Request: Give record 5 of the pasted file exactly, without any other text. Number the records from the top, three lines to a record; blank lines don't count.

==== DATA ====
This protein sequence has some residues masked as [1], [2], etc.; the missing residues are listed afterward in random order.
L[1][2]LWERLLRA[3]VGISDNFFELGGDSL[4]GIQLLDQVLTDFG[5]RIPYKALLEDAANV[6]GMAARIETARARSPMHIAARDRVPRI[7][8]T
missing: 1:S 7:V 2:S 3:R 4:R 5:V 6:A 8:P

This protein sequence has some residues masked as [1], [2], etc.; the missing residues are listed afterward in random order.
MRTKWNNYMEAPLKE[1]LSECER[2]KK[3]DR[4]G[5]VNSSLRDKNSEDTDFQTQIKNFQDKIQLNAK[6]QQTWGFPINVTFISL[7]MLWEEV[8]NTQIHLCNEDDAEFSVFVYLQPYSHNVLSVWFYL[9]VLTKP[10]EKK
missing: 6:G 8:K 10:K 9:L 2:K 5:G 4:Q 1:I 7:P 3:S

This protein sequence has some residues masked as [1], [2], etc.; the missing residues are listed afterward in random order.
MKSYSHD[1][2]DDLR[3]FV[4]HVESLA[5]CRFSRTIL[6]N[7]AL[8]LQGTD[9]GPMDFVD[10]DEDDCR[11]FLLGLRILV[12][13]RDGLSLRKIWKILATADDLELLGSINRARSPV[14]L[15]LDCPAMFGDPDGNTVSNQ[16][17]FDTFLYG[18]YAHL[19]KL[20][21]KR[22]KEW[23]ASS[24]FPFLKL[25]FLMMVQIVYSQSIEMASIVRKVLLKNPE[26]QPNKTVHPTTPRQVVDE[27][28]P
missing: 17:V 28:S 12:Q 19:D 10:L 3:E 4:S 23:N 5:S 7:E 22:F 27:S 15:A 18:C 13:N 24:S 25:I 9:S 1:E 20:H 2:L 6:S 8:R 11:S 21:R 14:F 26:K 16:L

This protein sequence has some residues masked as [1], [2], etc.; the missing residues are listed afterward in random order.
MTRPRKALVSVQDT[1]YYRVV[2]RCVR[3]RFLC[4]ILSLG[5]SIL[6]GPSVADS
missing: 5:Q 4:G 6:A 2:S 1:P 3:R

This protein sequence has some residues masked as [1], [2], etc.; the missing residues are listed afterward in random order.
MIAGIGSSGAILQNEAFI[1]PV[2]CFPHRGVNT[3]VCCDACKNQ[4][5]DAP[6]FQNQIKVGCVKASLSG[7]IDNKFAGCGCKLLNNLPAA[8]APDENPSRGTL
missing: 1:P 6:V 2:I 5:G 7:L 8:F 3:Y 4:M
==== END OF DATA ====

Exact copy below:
This protein sequence has some residues masked as [1], [2], etc.; the missing residues are listed afterward in random order.
MIAGIGSSGAILQNEAFI[1]PV[2]CFPHRGVNT[3]VCCDACKNQ[4][5]DAP[6]FQNQIKVGCVKASLSG[7]IDNKFAGCGCKLLNNLPAA[8]APDENPSRGTL
missing: 1:P 6:V 2:I 5:G 7:L 8:F 3:Y 4:M